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Running is returning and re-starting, but with big, necessary changes

By: Brian Metzler

Running is coming back, but, wow, what a difference a year makes.

A lot has happened in the past 12 months since the Covid-19 pandemic shut down most of the running world. But now we’re starting to see the light at the end of the limited-public-gathering tunnel we’ve all had to struggle through. We’ve survived Zoom sales meetings, online shoe intro webinars, and the weak substitute of virtual races. There’s a new running boom about to explode and the industry is scrambling to accept it with open arms, an open mind, open doors, open registration platforms and, hopefully, open-to-buy budgets.

The Boston Marathon just announced it’s planning to return on Oct. 11 with a 20,000-runner field. Even though that’s about a third less than previous years, it’s good news. Soon we’ll all be getting ready for the U.S. Olympic Track & Field Trials in that new monolith of a stadium that sits on the hallowed ground that was once home to the historic and charming Hayward Field. And the 2021 Olympics looks like they might actually happen in Tokyo this summer. The stage is set, but as retailers, manufacturers, race directors, training group coaches and product reps, are we ready for the show? Are you ready for it?

From an industry point of view, let’s hope runners will start returning to local specialty running shops in their communities to a greater degree than 2020. Local running shops are still the lifeblood of communities, especially amidst the social changes afoot in America. There is a concern that that safer-at-home limitations of the past year might have permanently dented brick-and-mortar retail shopping. It will be on retail shops (and their brand partners) to go above and beyond to welcome their communities back with inclusive fun runs, training groups and other in-store events as soon as it’s possible under new safety protocols. But they will also have to embrace an omnichannel approach with more gusto, too.

Also this week, The Running Event announced it would be back Nov. 30-Dec. 2 in Austin, Texas, and, honestly, that can’t come soon enough. And no, I’m not talking about the legendary Brooks party that closes the show every year, although I can already see Jim Weber singing along with the Spazmatics raging at Cedar Street. The Big Gear Show (Aug. 3-5 in Park City, Utah) and Outdoor Retailer (Aug. 10-12 in Denver) are also on the horizon, too. But here’s the thing: the lingering, old-school aspects of the trade show model are mostly dead. What’s needed are reinvigorated events that offer educational seminars, tools for proactive change to coming trends, the recognition of change agents, invigorating viewpoints from outside of our own industry, creative ways to check out new gear and, of course, the ability to run, socialize, network and reacquaint with others in the industry.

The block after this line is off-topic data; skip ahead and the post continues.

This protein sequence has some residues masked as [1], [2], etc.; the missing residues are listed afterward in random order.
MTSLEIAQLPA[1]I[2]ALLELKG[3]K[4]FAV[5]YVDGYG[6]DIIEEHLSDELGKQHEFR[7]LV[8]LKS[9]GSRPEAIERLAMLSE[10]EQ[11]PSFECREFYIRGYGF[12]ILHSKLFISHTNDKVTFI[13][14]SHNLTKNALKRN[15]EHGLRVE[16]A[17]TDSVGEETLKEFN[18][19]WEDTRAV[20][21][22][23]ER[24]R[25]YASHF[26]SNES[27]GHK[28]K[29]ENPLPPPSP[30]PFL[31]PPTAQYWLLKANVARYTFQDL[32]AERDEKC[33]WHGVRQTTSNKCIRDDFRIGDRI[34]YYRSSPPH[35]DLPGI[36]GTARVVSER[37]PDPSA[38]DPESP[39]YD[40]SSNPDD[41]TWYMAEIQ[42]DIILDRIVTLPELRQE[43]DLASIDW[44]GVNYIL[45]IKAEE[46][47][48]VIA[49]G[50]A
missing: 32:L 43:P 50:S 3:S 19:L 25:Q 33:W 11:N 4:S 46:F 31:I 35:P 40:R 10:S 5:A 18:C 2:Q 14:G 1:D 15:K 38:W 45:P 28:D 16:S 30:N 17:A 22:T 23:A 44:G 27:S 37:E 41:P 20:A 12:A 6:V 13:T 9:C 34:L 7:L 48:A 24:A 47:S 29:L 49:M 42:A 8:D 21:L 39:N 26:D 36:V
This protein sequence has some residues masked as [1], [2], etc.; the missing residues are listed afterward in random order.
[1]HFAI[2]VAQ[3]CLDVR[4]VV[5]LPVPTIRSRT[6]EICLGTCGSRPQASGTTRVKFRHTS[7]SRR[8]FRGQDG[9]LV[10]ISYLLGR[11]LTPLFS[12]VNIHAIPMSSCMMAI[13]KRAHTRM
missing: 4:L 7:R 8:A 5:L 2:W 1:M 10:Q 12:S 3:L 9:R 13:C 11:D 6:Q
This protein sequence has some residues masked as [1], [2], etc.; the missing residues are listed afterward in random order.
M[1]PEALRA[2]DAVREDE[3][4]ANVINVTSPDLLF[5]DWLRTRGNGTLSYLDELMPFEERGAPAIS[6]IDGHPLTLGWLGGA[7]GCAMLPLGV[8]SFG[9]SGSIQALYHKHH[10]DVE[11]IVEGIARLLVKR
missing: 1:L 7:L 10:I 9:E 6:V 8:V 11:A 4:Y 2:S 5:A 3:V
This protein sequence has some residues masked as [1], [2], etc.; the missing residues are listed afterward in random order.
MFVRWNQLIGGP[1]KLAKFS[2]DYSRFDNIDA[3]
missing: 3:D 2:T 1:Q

The communal gathering of the running industry in one place is more crucial than ever, and that takes nothing away from all of the Zoom calls and online webinars The Running Event, Outdoor Retailer and The Running Industry Association organized in 2020. As much as we all like to talk about big numbers, the running business is a face-to-face business that’s conducted one person at a time. The more an event like TRE can incorporate all aspects of the industry — shoes and apparel, mass participation races and the competitive side of the sport — the better, even if just for a portion of the show.

What’s at stake as the new running boom approaches? Here are a few questions to ask yourself, no matter what role you might play in the running industry:

  • Do you have an immersive understanding of your customers’ digital running, buying and spending habits and trends?

  • What will be the impacts of smaller or fewer races over the next year?

  • Is it likely that all running races will have a virtual component going forward?

  • What role will product reps play going forward? Are your employees earning a good living?

  • Has your staff dealt with the social unrest and changes that rose to a higher level of understanding in 2020?

  • Are there better ways for local retail shops to use local content and athletes to sell shoes and apparel and promote healthy running?

  • Have you embraced the initiatives of the Running Industry Diversity Coalition yet? Some of the biggest stars of our sport are people of color, but we haven’t always act accordingly or done enough to promote inclusion.

  • Do your staff, marketing efforts and overall vision reflect an inclusivity of people of all races (BIPOC) and gender identities?

  • Is there more we can do for aging masters runners who might be giving up on running in droves because of age and the pandemic?

  • How can your organization benefit from collaborations outside of the health and fitness industries?

  • Can we continue to learn more from the turmoil within the New York Road Runners, the negative culture inside some of Nike’s pro running ranks and the horrific fate of Ahmaud Arbery?

Never before has the running industry needed to work together, express vital concerns, share best practices and develop new business approaches as it has right now in the running restart that’s about to go gangbusters later this spring and into the fall marathon season. With more new runners coming into the fold and a more diverse running population than ever before, it’s time to embrace what’s next in running. That’s not just because we need to optimize sales and opportunities, but also just to make sure we can all embrace and continue to initiate the changes to make running great for everybody.


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